When they first came out I noticed the NMDs were being marketed as shoes for ‘Urban Nomads’, I wasn’t even fazed by this choice selection of marketing-speak, everyone needs to push their product, but these seemed to be a trainer designed for people who walk round cities a lot and need cushioning and support but also want to look good. Well, that includes me, and I decided to check them out. I actually went to the Adidas shop near Carnaby Street at the time of their release, but owing to a severe case of really-needing-a-coffee-and-not-being-bothered-to-try-shoes-on (I really needed that coffee) I only had a look at them, noting they were super light and seemed like they could be a good trainer for people with arthritis.
Then, a few days later, I picked up this issue of NME (yes, it’s not what it was, it’s not cool, but I still like it (and it’s free!)), and I just got a bit confused:
So… Generation Nomad (or, Adidas as its also known) ‘hacked’ NME. As far as I was aware, hacking was gaining unauthorised access to data, whereas the NME–Adidas combo seems to think hacking can be defined as printing on glossy paper with lots of adverts of ‘urban nomads’. It’s just weird to pretend it was some sort of hostile take over. I just don’t understand it, and I wonder how many Apprentice-style marketing executives it took to come up with this, I imagine the conversation went something along the lines of:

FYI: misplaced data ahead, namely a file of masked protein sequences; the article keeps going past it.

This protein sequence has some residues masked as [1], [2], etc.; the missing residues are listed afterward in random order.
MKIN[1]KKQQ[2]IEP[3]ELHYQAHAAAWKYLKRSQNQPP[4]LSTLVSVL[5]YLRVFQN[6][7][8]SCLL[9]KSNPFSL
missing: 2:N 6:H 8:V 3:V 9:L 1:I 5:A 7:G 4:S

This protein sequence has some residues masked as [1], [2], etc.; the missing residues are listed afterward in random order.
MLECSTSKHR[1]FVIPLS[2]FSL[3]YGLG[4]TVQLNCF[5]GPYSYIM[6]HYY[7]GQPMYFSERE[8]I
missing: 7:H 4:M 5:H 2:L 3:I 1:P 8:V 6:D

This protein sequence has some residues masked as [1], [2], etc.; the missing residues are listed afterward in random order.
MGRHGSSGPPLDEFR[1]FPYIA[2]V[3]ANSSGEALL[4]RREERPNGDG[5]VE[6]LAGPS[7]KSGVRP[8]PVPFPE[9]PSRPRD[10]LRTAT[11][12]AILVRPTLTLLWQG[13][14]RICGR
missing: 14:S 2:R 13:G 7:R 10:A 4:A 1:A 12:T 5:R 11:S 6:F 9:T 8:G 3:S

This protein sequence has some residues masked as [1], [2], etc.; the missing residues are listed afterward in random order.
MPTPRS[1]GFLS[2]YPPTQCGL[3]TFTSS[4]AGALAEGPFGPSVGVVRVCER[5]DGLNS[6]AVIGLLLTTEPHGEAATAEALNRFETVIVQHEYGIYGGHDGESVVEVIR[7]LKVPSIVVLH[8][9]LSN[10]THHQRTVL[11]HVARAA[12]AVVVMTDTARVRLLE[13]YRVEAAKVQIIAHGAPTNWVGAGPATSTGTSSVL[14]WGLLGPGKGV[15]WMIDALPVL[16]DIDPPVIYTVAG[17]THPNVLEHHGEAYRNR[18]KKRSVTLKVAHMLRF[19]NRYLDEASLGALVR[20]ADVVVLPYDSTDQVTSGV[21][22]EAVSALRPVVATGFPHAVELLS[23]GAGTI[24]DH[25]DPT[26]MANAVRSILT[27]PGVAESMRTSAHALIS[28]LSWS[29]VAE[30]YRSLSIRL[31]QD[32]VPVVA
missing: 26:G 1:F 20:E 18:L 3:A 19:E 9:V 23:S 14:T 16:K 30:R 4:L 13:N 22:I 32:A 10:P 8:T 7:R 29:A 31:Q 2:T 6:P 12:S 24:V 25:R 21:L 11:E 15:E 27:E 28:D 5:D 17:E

“We need to market these NMD trainers as being edgy!”
“You mean Urban”
“Yeah! Urban and edgy, because they’re for Nomads, which are cool”
“NMD sounds like NME… is the NME still cool?”
“Yeah! Must be!”
“Yeah, let’s pay for loads of advert space! They’re desperate, they’ll do anything for money”
“Paper is a bit low quality though, isn’t it, it feels cheap”
“Yeah, cheap is not our brand”
“I know! We can buy loads of advert space and make them print on nice paper, and all the cool kids will start wearing our trainers”
“Is buying advert space cool?”
“Good point, let’s just do it and say we ‘hacked’ it. Hacking is cool.”
“Genius, let’s open the champagne and caviar”
Now, I know I am not the target market, but I hate being treated as if I am stupid (I don’t blame NME, they really are desperate for cash). And, the hacking weirdness aside, to be honest, the adverts didn’t do that much for me. The NME has a young readership, but they also know that there’s an older generation who grew up with it too (like me), and they do try not to alienate these readers too much, and I respect it for that.
I think the NMD adverts missed the mark. I don’t want to look like a kid wearing trainers in an ugly carpark, I’m in my 30s. Going for an aperol spritz at the Southbank Centre is about as ‘hanging round an ugly carpark’ as I can deal with.
So, I basically decided I wasn’t in a rush to try these trainers out. In the end, however, I thought it would be a good idea to try them on eventually, as they might well have been revolutionary, so I ordered a pair in purple, which set me back £100. Not overly expensive, I pay that for my approach shoes, but I expect a £100 pair of trainers to be good.